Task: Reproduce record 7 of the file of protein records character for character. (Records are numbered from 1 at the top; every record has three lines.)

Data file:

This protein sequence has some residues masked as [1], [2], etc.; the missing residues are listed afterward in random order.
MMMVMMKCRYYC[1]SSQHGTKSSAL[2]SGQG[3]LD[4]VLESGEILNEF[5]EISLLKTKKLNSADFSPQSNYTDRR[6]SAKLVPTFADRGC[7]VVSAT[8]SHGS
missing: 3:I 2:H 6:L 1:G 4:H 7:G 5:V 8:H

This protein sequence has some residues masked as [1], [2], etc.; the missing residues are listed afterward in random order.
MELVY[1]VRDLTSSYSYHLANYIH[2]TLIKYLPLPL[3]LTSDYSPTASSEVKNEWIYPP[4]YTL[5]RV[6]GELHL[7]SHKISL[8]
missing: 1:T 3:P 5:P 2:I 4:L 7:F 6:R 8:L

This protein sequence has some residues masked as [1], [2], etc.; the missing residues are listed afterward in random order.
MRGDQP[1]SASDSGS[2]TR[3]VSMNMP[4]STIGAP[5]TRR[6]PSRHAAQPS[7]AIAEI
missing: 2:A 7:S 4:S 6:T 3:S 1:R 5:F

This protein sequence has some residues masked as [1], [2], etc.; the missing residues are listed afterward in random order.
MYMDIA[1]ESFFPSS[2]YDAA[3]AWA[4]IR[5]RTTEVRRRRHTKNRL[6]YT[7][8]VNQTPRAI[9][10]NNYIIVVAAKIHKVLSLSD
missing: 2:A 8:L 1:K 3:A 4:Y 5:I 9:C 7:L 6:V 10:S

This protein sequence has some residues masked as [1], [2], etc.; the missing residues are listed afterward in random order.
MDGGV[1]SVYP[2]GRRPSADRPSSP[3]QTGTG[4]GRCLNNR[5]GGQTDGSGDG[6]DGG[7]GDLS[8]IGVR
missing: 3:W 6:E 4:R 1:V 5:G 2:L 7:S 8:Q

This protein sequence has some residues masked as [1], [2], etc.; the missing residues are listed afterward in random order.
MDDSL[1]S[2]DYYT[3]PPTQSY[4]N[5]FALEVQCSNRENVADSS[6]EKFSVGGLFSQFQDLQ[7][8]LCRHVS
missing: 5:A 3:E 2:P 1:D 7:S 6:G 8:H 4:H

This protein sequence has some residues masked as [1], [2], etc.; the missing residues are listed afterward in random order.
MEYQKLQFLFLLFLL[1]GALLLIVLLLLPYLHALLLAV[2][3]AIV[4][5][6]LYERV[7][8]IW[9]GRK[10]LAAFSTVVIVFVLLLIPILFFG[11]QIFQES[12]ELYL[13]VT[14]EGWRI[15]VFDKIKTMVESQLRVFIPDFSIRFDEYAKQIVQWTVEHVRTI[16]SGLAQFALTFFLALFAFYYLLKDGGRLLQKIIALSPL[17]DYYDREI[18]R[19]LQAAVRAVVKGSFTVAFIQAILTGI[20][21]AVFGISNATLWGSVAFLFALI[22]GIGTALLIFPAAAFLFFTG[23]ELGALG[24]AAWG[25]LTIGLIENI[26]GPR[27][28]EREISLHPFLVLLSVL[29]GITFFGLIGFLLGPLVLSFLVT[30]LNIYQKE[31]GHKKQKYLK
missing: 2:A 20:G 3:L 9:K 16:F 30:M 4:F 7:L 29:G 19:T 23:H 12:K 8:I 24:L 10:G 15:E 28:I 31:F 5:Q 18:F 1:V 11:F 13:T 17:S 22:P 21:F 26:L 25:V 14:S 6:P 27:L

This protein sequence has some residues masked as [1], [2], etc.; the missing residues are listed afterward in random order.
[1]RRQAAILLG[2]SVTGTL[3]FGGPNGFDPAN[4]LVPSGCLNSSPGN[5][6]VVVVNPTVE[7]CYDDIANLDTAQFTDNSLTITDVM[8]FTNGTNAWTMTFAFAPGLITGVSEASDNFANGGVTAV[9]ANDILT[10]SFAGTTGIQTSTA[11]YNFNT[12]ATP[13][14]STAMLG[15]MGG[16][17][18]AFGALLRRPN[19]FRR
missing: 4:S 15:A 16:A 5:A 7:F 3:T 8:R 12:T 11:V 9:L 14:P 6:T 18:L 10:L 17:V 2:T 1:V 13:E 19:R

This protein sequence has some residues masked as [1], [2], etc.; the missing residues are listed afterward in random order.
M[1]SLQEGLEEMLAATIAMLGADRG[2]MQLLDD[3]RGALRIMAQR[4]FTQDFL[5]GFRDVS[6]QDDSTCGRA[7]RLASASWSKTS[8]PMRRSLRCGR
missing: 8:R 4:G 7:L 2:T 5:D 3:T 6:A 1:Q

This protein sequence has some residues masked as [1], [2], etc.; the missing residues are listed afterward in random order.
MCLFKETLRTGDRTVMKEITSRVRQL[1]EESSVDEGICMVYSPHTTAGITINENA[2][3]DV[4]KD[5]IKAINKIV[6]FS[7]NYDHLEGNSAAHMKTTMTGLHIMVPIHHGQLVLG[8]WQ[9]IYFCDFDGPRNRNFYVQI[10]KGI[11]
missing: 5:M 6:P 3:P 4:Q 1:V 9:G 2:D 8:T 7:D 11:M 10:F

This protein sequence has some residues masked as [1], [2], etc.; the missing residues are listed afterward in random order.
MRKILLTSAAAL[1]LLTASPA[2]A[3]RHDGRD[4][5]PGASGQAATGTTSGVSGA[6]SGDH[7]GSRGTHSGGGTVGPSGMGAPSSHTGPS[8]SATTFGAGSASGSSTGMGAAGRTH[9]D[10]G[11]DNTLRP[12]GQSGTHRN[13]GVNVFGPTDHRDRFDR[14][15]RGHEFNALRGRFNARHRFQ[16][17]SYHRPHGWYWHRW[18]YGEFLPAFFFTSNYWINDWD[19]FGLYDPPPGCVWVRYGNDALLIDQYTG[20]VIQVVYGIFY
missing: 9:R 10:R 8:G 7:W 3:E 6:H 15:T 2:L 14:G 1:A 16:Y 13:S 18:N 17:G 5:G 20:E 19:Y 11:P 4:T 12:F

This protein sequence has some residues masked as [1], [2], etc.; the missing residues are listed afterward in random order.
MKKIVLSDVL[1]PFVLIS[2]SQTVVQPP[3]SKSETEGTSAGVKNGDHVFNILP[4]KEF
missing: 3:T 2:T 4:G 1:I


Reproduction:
This protein sequence has some residues masked as [1], [2], etc.; the missing residues are listed afterward in random order.
MEYQKLQFLFLLFLL[1]GALLLIVLLLLPYLHALLLAV[2][3]AIV[4][5][6]LYERV[7][8]IW[9]GRK[10]LAAFSTVVIVFVLLLIPILFFG[11]QIFQES[12]ELYL[13]VT[14]EGWRI[15]VFDKIKTMVESQLRVFIPDFSIRFDEYAKQIVQWTVEHVRTI[16]SGLAQFALTFFLALFAFYYLLKDGGRLLQKIIALSPL[17]DYYDREI[18]R[19]LQAAVRAVVKGSFTVAFIQAILTGI[20][21]AVFGISNATLWGSVAFLFALI[22]GIGTALLIFPAAAFLFFTG[23]ELGALG[24]AAWG[25]LTIGLIENI[26]GPR[27][28]EREISLHPFLVLLSVL[29]GITFFGLIGFLLGPLVLSFLVT[30]LNIYQKE[31]GHKKQKYLK
missing: 2:A 20:G 3:L 9:K 16:F 30:M 4:F 7:L 29:G 19:T 23:H 12:K 8:I 24:L 10:G 15:E 28:I 31:F 5:Q 18:F 1:V 11:F 13:T 17:S 22:P 21:F 26:L 25:V 14:S 6:P 27:L